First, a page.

The chain of sporting stores have worked with the accounting company since it was floated on the London Stock Exchange in 2007, and has reportedly asked the government as to how it should proceed if a replacement auditor cannot be found, according to the Financial Times.
Writing on his personal Twitter account, Fraser suggested that Ashley may struggle to convince another big auditing firm to get involved with his business due to its unusual ownership structure.
At the end of July, shares in Sports Direct plummeted by as much as 27% after it was revealed that the company was facing a tax bill of £605 million, as reported by the Independent.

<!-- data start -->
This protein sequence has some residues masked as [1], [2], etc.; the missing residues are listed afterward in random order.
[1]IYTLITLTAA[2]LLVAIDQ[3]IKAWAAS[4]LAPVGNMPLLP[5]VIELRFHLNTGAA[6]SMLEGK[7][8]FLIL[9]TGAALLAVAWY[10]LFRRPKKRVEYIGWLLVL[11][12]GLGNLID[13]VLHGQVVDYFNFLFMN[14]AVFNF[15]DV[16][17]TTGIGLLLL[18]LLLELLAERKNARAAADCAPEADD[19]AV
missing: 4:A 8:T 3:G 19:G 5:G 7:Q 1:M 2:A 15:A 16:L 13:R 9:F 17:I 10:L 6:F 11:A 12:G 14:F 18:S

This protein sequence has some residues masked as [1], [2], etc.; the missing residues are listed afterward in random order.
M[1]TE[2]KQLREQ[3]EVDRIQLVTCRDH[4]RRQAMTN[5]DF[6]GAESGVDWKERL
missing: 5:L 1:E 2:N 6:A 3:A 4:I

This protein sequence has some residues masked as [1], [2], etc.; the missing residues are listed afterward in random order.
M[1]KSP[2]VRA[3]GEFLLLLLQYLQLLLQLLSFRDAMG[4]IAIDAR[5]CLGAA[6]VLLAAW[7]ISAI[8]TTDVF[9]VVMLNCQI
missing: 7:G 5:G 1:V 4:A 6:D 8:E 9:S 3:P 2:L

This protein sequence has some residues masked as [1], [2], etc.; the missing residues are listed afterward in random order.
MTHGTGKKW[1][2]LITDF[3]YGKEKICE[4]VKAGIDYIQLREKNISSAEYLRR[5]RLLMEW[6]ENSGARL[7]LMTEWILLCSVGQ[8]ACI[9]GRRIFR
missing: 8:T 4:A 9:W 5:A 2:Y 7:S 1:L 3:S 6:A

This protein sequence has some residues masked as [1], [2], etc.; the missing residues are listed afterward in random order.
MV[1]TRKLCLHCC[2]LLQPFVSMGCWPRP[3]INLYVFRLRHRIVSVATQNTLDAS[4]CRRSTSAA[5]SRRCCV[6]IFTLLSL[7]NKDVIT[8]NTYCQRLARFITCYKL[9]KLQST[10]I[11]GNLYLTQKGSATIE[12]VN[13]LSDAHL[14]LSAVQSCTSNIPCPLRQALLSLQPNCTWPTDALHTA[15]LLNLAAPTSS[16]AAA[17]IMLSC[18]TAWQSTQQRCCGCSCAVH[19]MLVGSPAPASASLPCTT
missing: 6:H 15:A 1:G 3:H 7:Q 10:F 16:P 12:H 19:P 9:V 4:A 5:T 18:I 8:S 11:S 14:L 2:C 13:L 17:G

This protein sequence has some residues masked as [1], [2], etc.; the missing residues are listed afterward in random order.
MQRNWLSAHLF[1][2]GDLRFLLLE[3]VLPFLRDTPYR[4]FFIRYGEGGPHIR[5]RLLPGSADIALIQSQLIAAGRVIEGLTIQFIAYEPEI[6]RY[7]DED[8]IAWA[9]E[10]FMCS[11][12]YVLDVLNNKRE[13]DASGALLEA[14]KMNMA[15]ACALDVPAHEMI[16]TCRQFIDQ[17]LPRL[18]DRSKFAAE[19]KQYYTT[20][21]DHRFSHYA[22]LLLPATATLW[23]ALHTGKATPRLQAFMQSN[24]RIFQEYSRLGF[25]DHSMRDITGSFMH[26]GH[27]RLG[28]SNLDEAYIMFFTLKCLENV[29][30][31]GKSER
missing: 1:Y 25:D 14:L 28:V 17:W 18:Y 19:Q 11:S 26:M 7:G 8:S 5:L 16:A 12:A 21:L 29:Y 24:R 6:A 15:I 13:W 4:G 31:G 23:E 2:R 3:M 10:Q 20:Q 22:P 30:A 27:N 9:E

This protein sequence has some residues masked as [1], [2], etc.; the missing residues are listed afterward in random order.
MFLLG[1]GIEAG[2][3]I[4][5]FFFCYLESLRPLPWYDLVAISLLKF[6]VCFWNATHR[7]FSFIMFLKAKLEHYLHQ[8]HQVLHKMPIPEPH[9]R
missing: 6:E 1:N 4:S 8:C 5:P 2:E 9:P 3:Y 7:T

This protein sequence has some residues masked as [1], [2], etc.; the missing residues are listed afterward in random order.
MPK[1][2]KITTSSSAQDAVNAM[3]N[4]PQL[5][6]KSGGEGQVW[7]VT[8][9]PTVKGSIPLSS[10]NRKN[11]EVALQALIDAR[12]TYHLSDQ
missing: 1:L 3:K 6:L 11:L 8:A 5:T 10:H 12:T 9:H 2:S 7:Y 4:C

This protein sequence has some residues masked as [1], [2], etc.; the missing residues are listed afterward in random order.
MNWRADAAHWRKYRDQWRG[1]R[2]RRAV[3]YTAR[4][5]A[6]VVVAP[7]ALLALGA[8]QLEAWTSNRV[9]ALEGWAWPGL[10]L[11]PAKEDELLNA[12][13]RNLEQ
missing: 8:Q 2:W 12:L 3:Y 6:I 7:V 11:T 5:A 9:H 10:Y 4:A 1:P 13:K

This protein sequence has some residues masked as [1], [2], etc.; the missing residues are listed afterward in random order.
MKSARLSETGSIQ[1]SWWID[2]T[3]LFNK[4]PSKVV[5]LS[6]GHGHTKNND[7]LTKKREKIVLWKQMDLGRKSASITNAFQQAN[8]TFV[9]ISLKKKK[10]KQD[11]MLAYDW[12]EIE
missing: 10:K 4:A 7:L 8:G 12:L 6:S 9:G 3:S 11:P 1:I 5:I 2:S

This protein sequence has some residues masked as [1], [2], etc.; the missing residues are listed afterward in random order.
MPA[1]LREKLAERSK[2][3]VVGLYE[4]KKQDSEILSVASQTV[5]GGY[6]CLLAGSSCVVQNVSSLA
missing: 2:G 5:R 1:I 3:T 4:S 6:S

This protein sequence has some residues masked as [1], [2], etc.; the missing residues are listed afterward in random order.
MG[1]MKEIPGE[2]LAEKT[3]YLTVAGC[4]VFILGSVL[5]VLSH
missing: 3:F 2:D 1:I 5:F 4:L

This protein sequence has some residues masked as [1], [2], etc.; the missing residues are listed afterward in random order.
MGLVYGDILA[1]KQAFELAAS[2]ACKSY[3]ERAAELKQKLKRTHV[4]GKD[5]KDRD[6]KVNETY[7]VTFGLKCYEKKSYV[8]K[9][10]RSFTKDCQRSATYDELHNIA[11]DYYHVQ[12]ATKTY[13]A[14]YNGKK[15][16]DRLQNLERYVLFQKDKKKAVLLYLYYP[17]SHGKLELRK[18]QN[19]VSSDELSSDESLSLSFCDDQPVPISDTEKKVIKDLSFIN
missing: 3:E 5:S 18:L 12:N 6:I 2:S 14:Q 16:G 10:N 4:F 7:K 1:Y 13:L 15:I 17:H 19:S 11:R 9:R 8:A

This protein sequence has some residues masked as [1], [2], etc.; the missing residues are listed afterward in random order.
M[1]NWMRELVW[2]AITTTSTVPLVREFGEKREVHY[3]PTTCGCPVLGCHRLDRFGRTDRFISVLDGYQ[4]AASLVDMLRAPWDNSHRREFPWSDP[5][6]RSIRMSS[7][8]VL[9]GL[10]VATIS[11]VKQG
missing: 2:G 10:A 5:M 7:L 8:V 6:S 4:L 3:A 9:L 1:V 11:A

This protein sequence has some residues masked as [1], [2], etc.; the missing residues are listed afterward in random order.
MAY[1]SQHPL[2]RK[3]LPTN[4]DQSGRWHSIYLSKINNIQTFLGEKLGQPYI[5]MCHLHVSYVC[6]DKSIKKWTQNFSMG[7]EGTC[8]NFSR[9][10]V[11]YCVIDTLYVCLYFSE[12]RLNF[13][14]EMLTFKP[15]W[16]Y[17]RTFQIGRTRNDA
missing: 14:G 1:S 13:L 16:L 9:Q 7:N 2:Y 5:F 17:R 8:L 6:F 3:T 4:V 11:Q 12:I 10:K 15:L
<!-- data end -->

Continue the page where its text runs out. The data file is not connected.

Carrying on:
On the face of it, this doesn’t have too much to do with Newcastle United, but no matter which way you look at this latest update from Fraser, it doesn’t look good for Ashley. After July’s revelation that he is facing a ridiculously large tax bill, the news that Grant Thornton are walking away from a 12 year association with the company certainly doesn’t suggest that things are going swimmingly either. What does it mean for Newcastle, and more pertinently, Ashley’s ownership of the club? There are two ways of looking at it really. On the one hand, if the controversial businessman does continue to run into trouble in his other ventures, he could be forced into reassessing his assets, and may feel that making a quick buck from the Toon Army could ease his concerns. On the other, if the club continues to make him money, then there is every chance that he will dig his heels in further and try and weather the storm. Given his track record, don’t be surprised if it is the latter.